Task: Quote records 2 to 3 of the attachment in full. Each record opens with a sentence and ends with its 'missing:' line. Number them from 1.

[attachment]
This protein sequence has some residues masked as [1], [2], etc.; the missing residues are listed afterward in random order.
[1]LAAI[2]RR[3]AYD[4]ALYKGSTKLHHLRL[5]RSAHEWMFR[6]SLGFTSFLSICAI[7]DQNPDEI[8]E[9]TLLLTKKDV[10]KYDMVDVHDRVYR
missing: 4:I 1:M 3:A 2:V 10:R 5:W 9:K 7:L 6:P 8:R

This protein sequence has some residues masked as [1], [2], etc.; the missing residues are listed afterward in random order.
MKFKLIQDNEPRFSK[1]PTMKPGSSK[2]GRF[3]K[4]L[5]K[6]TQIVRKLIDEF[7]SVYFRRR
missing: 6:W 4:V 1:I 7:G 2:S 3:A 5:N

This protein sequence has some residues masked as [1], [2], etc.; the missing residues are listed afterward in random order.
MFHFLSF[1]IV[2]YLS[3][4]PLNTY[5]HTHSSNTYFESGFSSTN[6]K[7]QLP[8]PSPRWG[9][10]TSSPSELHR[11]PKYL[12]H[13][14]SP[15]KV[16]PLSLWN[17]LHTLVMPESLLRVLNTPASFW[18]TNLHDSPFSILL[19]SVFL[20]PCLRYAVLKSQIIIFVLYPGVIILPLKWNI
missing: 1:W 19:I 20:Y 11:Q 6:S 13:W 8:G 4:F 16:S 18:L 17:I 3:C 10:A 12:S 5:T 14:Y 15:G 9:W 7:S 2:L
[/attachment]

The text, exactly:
This protein sequence has some residues masked as [1], [2], etc.; the missing residues are listed afterward in random order.
MKFKLIQDNEPRFSK[1]PTMKPGSSK[2]GRF[3]K[4]L[5]K[6]TQIVRKLIDEF[7]SVYFRRR
missing: 6:W 4:V 1:I 7:G 2:S 3:A 5:N

This protein sequence has some residues masked as [1], [2], etc.; the missing residues are listed afterward in random order.
MFHFLSF[1]IV[2]YLS[3][4]PLNTY[5]HTHSSNTYFESGFSSTN[6]K[7]QLP[8]PSPRWG[9][10]TSSPSELHR[11]PKYL[12]H[13][14]SP[15]KV[16]PLSLWN[17]LHTLVMPESLLRVLNTPASFW[18]TNLHDSPFSILL[19]SVFL[20]PCLRYAVLKSQIIIFVLYPGVIILPLKWNI
missing: 1:W 19:I 20:Y 11:Q 6:S 13:W 8:G 4:F 16:S 18:L 17:I 3:C 10:A 12:S 5:T 14:Y 15:G 9:W 7:S 2:L